2Day in #OpenGov 8/9/2012


Policy Intern Adeeb Sahar wrote this post.

Here is your serving of today’s transparency-related news items, congressional committee hearings, transparency-related bills introduced in Congress, and local events involving open government.



  • Political donation cap is too strict on Florida minors: A federal judge ruled that Florida cannot block minors from donating more than $100 to political candidates or organizations, noting that there was not a sufficient state interest to justify the infringement of free-speech rights. (Courthouse News Service)
  • Ethics reform efforts face uphill fight in South Carolina: The S.C. Ethics Commission and the state attorney general are working to overhaul state ethics laws, focusing efforts on requiring lawmakers to disclose who employs them. (McClatchy)
  • Pete Hoekstra shields his lobbying past from public: Though the former congressman and winner of the Michigan GOP Senate Primary ranked as a senior adviser for Dickstein Shapiro LLP, a legal and lobbying firm, any advocacy work he did on behalf of the firm’s clients is not subject to public disclosure. (Republic Report)


  • Austrian ex-minister Strasser indicted for corruption: Prosecutors indicted former Austrian Interior Minister Ernst Strasser for a corruption scandal exposed last year — accepting an offer of money from a reporter posing as a lobbyist to put forward amendments to a law. If convicted, Strasser faces up to 10 years in jail. (TrustLaw)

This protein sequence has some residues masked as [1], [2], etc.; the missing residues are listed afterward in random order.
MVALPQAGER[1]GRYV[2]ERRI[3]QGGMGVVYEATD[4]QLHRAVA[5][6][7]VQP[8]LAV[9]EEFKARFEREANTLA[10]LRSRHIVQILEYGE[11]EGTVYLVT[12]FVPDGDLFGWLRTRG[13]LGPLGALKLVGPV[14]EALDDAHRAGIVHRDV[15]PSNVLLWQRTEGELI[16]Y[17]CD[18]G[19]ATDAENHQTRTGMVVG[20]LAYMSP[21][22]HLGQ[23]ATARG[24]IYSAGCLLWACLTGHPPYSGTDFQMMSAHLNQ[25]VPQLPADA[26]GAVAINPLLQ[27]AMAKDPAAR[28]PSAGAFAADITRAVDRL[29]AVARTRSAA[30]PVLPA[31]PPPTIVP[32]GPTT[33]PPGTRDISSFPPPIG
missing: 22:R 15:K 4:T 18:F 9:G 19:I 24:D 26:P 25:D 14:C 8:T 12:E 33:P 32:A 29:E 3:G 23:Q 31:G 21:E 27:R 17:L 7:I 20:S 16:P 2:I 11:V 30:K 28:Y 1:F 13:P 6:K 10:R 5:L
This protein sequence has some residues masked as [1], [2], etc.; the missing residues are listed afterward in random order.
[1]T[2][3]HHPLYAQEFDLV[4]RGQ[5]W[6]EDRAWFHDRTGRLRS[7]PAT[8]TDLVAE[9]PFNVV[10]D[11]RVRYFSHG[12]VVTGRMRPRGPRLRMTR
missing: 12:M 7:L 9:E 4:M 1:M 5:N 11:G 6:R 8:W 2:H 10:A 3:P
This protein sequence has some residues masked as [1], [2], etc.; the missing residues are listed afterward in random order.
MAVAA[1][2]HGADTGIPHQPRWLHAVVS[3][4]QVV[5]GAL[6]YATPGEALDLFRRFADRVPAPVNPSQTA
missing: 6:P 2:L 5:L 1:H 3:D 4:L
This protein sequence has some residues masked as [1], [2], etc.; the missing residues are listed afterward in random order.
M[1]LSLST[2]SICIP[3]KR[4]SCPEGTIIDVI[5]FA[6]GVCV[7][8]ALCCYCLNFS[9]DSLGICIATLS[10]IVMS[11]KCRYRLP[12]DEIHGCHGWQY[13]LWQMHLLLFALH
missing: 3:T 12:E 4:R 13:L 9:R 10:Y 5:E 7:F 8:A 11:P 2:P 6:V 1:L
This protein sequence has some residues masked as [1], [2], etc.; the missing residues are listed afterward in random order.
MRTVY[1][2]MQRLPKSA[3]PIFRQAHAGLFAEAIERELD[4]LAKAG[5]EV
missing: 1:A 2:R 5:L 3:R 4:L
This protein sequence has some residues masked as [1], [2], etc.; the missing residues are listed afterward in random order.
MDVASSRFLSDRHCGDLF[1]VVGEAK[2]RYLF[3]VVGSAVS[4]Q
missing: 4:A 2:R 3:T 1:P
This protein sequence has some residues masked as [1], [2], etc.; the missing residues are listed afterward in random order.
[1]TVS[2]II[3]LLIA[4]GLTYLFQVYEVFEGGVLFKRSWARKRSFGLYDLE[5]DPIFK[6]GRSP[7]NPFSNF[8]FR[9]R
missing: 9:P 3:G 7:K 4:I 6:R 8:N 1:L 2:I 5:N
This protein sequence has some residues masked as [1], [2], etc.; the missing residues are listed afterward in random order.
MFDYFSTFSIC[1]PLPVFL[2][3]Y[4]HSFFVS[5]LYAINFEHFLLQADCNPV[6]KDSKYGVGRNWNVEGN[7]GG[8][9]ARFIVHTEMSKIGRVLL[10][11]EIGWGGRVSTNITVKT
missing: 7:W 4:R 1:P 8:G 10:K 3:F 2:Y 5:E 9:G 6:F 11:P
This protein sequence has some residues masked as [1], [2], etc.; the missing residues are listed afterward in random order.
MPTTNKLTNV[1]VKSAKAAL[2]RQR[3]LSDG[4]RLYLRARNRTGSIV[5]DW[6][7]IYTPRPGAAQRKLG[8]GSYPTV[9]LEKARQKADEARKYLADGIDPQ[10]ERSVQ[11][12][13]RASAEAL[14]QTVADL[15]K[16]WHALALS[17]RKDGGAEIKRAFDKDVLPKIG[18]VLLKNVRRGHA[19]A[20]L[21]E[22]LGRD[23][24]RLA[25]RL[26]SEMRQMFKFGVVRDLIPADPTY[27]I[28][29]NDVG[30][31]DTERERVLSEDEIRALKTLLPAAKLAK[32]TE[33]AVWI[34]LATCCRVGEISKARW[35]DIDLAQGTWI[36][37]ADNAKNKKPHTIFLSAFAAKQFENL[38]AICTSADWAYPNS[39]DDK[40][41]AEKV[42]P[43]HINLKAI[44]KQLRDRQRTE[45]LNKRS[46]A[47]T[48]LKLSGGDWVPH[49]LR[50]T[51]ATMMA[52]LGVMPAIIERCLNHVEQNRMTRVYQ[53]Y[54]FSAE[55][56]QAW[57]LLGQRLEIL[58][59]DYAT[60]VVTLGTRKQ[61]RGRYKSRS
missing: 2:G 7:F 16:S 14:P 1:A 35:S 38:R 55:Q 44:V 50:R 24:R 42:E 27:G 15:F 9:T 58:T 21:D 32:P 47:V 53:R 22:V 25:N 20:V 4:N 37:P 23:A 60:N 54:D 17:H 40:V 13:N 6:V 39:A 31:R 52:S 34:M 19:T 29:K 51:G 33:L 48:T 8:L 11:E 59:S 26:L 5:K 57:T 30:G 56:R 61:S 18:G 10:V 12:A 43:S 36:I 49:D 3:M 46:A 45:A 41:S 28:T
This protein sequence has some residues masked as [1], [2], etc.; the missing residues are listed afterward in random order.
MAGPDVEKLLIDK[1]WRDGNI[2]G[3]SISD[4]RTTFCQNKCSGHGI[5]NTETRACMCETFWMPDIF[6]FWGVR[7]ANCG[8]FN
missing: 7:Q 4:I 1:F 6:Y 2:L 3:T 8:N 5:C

• More Asian nations passing own anti-corruption laws: Several Asian jurisdictions have passed legislation similar to the U.S. Foreign Corrupt Practices Act in recent years as part of a bid to ensure the operations of multinational organizations are adequately regulated. (TrustLaw)

Open Data

  • FOIA requests show lack of transparency: The Obama administration still has a long way to go when it comes to transparency, according to a recent analysis by the Washington Post that indicates media organizations and individuals seeking information from 10 of 15 Cabinet-level departments under the Freedom of Information Act were less likely to receive it in 2011 than they were in 2010. (Newsdesk International)


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